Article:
In any case get the mic off of the camera unless you just have no other choice. Shotgun mics ARE NOT like telephoto lenses - they don't reach out and bring sounds closer. All they do is isolate the sound from where they're aimied from other unwanted noises in the surroundings. The rule of thumb is that the subject should be able to easily reach out and touch the mic if he wanted to. Shotguns mics let you get away with backing off a little more because of their increased isolation but we're talking like being able to put it 3 feet from the subject instead of 2, not about pulling back to 10 feet from the subject. At that range there's no mic that's very effective.
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Old June 9th, 2008, 05:40 PM   #4
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Quote:
Originally Posted by Matthew Stokes View Post
I currently mainly use a wireless G2 lapel microphone (or on broad microphone when required) but see the need to buy a new microphone. The projects I film vary widely, from training videos, corperate videos, events, or anything inbetween. I currently film on mini DV with a Canon XL2, but intend to upgrade to HDV shortly, with a JVC GY-HD111E.

As you can tell, I'm no audio expert (and im probebly going to get flamed for this post). I need a good all-rounder shotgun mic that i can either mount on the camera or place on a stand. I'm usually shooting on my own, so don't have a dedicated sound person. Generally the audio will be from individual people, or a small group. My budget is reasonablly restricted, so maybe a recommendation for 150 or under and 300 or under would be good?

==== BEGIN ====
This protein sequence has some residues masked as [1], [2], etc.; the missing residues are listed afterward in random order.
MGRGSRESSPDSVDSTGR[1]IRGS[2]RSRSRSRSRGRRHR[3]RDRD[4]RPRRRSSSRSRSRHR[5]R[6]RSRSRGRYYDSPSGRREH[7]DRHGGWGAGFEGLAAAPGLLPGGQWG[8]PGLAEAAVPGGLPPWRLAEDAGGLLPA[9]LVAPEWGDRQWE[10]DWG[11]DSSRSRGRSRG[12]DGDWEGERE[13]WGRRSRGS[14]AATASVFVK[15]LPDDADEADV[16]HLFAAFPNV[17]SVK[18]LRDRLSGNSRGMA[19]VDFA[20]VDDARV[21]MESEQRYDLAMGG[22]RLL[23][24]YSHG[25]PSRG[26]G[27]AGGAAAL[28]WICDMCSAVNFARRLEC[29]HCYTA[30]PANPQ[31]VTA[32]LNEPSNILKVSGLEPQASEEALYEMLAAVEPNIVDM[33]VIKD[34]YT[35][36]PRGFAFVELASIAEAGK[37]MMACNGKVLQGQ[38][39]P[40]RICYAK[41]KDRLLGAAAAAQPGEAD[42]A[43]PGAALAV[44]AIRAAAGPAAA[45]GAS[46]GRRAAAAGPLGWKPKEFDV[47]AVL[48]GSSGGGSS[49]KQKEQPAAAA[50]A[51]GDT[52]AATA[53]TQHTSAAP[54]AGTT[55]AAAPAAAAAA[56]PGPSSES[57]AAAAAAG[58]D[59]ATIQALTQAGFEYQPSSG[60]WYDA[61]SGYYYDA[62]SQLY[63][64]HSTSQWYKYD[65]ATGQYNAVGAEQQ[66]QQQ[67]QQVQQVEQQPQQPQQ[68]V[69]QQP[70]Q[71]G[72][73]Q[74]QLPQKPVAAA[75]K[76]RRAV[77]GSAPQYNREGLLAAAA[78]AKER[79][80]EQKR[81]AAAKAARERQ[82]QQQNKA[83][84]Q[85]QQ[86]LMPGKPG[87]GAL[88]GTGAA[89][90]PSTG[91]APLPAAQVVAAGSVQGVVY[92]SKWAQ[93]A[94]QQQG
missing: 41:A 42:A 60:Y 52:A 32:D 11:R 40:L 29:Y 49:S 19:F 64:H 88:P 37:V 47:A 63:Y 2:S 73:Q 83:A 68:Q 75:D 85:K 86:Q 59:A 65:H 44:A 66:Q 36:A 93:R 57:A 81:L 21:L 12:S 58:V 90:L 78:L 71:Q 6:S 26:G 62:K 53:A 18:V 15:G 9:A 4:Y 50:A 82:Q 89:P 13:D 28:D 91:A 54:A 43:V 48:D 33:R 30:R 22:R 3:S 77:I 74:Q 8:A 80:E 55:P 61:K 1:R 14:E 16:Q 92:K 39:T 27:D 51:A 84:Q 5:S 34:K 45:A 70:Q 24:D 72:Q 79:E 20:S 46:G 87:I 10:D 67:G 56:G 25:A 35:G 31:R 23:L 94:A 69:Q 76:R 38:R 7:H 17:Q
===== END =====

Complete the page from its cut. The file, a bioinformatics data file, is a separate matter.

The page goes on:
Im shortly placing an order with B&H for a Diva-lite so looking at getting something from them at the same time. (Don't you just love the dollar to pound exchange rate?!). Hope you can advise? Sorry if this is going over old ground. : )
Hi Matthew:

Might find this helpful http://www.kenstone.net/fcp_homepage..._brockett.html

Dan
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Old June 10th, 2008, 02:17 AM   #5
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2 Years ago I found an AT 4073a for $399.00 and have really enjoyed it for what it is. I've been recently upgrading everything and finally found a Sennheiser MKH 416P for $700 and it is a superb mic for the $$$. I'd like to echo an earlier statement, if you'll be indoors, a decent budget hyper like the Blueline or even an Oktava would be a good move. Get a BBG, though.

Last edited by Sean McCormick; June 10th, 2008 at 02:19 AM. Reason: Look at the time, man...
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Old June 10th, 2008, 05:40 AM   #6